What Is Ectopia Cordis? Baby Survives Being Born With Heart Outside Her Body

A child born with her heart outside of her chest is alive. Vanellope Hope Wilkins is thought to be the first baby born in Britain with a condition called ectopia cordis to survive, according to The Guardian. (The child's first name, according to the parents, was inspired by a character in the 2012 movie Wreck-It Ralph.) 

Since her birth in late November, Wilkins has had three surgeries to put her heart back in her chest. 

"I had prepared myself for the worst; that was my way of dealing with it. I had brought an outfit to hospital that she could wear if she died," Wilkins' mother, Naomi Findlay, said in a press release issued by the hospital. "I’m now confident she won’t wear it so I’m going to donate it to the hospital. I genuinely didn’t think my baby would survive."

Congenital heart defects are actually pretty common—about one percent of all children born in the United States have one, according to the Centers for Disease Control and Prevention. But this particular defect is extremely rare and usually fatal. In 1870, Dr. Henry Tuck, a physician based in Boston, wrote in the New England Journal of Medicine about a child who was born with this defect and survived for less than 90 minutes. He wasn't the first to see it; at least six other cases are referenced in the article.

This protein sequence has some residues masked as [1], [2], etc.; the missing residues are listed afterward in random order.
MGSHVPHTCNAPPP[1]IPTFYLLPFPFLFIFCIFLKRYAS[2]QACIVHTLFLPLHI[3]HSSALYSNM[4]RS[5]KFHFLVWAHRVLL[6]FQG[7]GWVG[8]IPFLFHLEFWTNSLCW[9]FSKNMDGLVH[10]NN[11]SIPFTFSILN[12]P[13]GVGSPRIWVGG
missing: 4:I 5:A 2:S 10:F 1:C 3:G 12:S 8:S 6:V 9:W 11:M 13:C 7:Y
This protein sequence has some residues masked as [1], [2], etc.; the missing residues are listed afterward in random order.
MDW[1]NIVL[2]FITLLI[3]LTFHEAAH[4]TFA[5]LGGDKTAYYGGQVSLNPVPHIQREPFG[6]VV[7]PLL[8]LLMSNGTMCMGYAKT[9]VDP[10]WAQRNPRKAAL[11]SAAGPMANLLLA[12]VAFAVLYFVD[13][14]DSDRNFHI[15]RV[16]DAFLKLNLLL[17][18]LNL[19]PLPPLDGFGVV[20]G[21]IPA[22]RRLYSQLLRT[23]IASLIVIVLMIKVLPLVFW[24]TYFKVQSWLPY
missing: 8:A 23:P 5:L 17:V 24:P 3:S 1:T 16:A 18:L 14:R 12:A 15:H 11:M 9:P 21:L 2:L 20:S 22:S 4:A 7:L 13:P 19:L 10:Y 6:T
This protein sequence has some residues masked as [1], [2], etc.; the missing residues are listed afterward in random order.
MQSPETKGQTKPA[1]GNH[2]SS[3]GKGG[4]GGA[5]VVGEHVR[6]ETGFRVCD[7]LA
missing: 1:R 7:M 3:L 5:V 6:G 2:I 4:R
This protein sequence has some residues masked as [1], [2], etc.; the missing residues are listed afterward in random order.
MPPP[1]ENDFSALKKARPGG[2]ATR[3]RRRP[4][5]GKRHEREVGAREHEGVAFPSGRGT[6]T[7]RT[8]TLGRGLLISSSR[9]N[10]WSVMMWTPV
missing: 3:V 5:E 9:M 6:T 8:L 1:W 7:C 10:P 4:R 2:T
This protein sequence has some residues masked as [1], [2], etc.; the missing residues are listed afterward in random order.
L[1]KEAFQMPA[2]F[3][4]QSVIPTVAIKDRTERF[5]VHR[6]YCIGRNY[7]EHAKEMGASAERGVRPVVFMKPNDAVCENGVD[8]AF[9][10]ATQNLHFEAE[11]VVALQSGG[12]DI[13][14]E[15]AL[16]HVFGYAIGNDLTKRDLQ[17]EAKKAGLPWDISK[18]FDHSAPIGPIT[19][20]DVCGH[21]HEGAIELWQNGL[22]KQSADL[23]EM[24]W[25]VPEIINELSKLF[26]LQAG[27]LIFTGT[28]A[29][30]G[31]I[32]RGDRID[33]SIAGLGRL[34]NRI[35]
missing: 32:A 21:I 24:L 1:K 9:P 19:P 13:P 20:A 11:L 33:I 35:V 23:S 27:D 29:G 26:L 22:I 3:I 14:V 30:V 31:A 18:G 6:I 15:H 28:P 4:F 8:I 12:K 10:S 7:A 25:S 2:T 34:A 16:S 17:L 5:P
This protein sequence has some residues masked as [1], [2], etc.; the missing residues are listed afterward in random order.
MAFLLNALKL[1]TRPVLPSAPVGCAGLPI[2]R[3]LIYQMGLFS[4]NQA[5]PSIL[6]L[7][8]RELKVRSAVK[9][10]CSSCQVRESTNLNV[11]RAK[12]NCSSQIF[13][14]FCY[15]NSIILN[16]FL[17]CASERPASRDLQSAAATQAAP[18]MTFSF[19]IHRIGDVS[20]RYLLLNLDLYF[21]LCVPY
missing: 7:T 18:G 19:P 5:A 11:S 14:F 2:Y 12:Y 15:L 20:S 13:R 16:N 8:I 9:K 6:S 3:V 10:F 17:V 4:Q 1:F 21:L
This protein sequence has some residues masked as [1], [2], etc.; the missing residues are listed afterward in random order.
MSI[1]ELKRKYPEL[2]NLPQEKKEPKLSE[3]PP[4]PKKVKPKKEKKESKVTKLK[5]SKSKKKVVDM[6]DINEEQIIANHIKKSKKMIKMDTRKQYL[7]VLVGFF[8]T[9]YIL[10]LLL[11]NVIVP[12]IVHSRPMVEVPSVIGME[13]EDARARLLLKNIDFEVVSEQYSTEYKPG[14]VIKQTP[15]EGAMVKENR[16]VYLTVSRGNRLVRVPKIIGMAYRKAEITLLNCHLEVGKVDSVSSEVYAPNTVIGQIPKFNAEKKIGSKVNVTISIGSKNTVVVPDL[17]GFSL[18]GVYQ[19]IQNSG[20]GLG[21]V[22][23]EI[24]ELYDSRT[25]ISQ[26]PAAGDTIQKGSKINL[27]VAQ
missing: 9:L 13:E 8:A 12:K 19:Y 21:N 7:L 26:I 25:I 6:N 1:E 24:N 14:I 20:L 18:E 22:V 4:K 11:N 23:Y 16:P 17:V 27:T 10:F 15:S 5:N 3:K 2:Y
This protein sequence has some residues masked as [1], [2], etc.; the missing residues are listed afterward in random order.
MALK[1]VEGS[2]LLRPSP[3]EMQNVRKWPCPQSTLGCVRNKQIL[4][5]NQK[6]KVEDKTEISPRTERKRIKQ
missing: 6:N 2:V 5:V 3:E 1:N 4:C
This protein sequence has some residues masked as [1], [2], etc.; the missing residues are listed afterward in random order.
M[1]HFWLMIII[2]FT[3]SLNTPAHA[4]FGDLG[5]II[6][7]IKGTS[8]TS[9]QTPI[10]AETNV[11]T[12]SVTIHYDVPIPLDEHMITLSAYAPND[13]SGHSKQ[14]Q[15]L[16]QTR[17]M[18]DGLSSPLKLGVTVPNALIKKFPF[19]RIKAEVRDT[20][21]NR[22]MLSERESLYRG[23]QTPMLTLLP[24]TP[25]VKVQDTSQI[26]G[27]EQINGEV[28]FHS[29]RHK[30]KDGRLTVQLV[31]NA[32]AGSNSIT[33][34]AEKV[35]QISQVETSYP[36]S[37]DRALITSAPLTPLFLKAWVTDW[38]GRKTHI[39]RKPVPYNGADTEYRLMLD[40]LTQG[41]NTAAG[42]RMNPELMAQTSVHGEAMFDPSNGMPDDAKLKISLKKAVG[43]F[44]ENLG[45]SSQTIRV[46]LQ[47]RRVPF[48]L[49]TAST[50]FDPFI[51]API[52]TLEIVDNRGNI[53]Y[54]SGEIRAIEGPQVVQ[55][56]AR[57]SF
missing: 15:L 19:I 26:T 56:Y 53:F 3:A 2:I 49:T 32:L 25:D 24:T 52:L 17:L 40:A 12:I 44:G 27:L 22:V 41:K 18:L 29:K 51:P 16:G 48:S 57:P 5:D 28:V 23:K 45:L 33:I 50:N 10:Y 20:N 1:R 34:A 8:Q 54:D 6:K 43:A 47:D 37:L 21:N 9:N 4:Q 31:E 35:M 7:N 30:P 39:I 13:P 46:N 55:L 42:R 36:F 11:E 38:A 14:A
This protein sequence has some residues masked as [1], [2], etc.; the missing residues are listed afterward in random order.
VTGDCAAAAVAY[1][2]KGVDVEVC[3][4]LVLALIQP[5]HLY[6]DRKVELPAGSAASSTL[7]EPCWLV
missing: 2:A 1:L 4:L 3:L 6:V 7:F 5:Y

The first case labeled as ectopia cordis—at least, the first case Tuck could find—was a child born in 1706 in Madrid, Spain. Another case study, published in BMJ Case Reports in 2012, indicated this particular defect may have first been seen thousands of years ago. 

No one quite knows why this happens, according to that case report, but doctors do know that the prognosis is very, very bad. Less than five percent of babies born with the most common type of ectopia cordis survive for more than a month. The baby born in 2012 survived for less than a day. 

"Newborns with this complex and life threatening deformity require intensive care right from birth," the authors of that 2012 case study wrote. "They require immediate resuscitation and coverage to the exposed heart and viscera with saline-soaked gauze pads wrapping to prevent desiccation and heat loss."

People have been trying to fix ectopia cordis with surgeries since at least 1925, but no one actually succeeded until 1975. 

Since then, however, the picture for some children has gotten rosier. The condition is still serious and still usually fatal, but Vanellope is far from the first to survive worldwide. Doctors reported in Circulation that a boy born in the early 2000s had survived for at least three and a half years after surgery. A girl born in Texas in 2012 had surgery and lived, as did another born in 2014 in North Dakota